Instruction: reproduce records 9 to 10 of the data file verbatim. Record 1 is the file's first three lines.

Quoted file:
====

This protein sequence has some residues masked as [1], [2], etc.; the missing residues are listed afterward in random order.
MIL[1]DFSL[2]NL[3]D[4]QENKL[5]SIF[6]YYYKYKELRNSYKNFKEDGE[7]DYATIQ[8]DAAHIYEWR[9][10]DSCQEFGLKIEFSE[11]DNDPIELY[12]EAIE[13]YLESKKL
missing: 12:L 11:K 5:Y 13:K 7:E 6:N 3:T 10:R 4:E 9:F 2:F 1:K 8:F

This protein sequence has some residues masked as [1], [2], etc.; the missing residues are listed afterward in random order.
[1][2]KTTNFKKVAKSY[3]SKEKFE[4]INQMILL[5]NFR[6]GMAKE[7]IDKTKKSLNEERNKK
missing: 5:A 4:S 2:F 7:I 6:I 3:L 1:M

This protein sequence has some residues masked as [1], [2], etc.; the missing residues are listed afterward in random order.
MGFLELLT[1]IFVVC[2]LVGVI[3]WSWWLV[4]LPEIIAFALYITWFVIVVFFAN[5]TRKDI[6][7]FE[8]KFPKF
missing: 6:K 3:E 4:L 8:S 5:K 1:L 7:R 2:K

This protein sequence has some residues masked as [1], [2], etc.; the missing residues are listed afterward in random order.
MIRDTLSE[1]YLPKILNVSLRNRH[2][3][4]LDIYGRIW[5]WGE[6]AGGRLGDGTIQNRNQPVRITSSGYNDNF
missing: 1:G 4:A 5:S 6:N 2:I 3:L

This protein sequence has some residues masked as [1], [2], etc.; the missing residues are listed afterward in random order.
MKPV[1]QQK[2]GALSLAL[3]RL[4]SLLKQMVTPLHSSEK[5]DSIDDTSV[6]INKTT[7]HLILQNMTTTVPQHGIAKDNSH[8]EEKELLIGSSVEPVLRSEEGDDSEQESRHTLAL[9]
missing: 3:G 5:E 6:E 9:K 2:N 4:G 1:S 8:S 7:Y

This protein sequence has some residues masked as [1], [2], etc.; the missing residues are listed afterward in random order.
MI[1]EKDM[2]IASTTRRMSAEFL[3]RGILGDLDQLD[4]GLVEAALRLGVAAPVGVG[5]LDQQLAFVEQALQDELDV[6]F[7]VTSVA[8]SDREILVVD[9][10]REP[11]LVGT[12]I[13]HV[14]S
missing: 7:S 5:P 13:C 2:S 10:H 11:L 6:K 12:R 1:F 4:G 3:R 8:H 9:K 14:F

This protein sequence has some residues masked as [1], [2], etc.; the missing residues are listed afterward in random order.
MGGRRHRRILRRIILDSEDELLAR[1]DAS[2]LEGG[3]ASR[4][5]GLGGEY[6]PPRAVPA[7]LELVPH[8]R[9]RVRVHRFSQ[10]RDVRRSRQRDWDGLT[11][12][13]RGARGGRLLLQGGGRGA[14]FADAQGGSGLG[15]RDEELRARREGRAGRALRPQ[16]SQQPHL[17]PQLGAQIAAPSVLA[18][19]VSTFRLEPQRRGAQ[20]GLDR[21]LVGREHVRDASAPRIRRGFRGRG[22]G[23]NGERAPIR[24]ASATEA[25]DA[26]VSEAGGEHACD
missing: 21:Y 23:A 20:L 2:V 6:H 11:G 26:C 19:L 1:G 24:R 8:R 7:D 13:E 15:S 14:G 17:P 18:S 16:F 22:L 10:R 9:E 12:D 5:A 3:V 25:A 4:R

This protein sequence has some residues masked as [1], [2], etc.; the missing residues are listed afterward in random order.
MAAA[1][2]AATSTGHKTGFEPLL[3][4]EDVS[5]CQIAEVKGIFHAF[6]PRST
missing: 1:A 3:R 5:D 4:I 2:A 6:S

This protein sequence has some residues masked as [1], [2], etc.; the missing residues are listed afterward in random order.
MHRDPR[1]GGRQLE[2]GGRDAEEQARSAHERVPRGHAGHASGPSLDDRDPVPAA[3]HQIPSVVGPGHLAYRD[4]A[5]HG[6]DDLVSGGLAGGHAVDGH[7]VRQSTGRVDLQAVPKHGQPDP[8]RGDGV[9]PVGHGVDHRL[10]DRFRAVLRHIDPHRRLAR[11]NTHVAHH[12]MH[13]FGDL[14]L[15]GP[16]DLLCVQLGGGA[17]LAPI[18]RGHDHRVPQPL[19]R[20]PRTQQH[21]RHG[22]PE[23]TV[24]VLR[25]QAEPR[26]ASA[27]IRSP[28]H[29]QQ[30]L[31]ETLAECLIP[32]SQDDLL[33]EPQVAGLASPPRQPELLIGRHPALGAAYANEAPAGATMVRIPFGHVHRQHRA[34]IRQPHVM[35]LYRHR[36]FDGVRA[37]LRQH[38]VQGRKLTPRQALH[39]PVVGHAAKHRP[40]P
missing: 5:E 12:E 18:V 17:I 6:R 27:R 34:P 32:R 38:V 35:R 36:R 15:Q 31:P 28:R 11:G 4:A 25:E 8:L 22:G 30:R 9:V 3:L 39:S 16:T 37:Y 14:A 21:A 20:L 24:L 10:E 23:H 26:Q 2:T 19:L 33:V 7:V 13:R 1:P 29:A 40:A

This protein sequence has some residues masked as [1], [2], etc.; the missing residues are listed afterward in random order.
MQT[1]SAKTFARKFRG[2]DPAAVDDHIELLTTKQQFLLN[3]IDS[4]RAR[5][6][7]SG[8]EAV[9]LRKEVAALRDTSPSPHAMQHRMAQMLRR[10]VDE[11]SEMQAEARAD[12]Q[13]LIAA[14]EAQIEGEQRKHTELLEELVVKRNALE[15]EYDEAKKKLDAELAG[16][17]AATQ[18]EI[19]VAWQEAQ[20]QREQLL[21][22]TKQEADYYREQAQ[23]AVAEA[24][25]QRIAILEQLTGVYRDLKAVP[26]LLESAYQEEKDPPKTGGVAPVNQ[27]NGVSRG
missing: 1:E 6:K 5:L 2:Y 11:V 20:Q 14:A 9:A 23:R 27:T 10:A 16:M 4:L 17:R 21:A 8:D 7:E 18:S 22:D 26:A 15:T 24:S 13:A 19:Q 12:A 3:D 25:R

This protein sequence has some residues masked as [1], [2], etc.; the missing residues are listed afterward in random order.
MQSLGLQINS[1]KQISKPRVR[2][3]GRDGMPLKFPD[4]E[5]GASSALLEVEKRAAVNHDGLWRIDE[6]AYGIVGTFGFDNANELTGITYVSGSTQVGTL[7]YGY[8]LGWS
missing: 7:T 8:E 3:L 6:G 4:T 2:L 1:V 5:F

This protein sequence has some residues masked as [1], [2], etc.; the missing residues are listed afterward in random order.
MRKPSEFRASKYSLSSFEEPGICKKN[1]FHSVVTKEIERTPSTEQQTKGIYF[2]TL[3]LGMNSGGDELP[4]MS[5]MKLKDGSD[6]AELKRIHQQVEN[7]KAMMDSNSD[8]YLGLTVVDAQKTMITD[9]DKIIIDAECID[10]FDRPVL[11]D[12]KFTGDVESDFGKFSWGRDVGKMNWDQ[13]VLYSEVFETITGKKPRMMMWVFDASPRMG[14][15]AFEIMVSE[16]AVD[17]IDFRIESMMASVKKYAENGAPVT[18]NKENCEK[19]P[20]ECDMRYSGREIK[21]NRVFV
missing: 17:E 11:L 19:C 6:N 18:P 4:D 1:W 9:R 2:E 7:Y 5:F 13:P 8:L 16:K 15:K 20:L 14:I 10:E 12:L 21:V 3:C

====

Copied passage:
This protein sequence has some residues masked as [1], [2], etc.; the missing residues are listed afterward in random order.
MHRDPR[1]GGRQLE[2]GGRDAEEQARSAHERVPRGHAGHASGPSLDDRDPVPAA[3]HQIPSVVGPGHLAYRD[4]A[5]HG[6]DDLVSGGLAGGHAVDGH[7]VRQSTGRVDLQAVPKHGQPDP[8]RGDGV[9]PVGHGVDHRL[10]DRFRAVLRHIDPHRRLAR[11]NTHVAHH[12]MH[13]FGDL[14]L[15]GP[16]DLLCVQLGGGA[17]LAPI[18]RGHDHRVPQPL[19]R[20]PRTQQH[21]RHG[22]PE[23]TV[24]VLR[25]QAEPR[26]ASA[27]IRSP[28]H[29]QQ[30]L[31]ETLAECLIP[32]SQDDLL[33]EPQVAGLASPPRQPELLIGRHPALGAAYANEAPAGATMVRIPFGHVHRQHRA[34]IRQPHVM[35]LYRHR[36]FDGVRA[37]LRQH[38]VQGRKLTPRQALH[39]PVVGHAAKHRP[40]P
missing: 5:E 12:E 18:V 17:I 6:R 27:R 34:P 32:R 38:V 35:R 36:R 15:Q 31:P 28:R 11:G 4:A 25:E 8:L 22:G 30:R 9:V 3:L 39:S 16:T 37:Y 14:A 21:A 20:L 24:L 10:E 23:H 26:Q 2:T 19:L 33:V 7:V 13:R 1:P 29:A 40:A

This protein sequence has some residues masked as [1], [2], etc.; the missing residues are listed afterward in random order.
MQT[1]SAKTFARKFRG[2]DPAAVDDHIELLTTKQQFLLN[3]IDS[4]RAR[5][6][7]SG[8]EAV[9]LRKEVAALRDTSPSPHAMQHRMAQMLRR[10]VDE[11]SEMQAEARAD[12]Q[13]LIAA[14]EAQIEGEQRKHTELLEELVVKRNALE[15]EYDEAKKKLDAELAG[16][17]AATQ[18]EI[19]VAWQEAQ[20]QREQLL[21][22]TKQEADYYREQAQ[23]AVAEA[24][25]QRIAILEQLTGVYRDLKAVP[26]LLESAYQEEKDPPKTGGVAPVNQ[27]NGVSRG
missing: 1:E 6:K 5:L 2:Y 11:V 20:Q 14:A 9:A 23:R 27:T 10:A 16:M 4:L 17:R 21:A 8:D 7:E 18:S 22:D 26:A 15:T 24:S 13:A 19:Q 12:A 3:D 25:R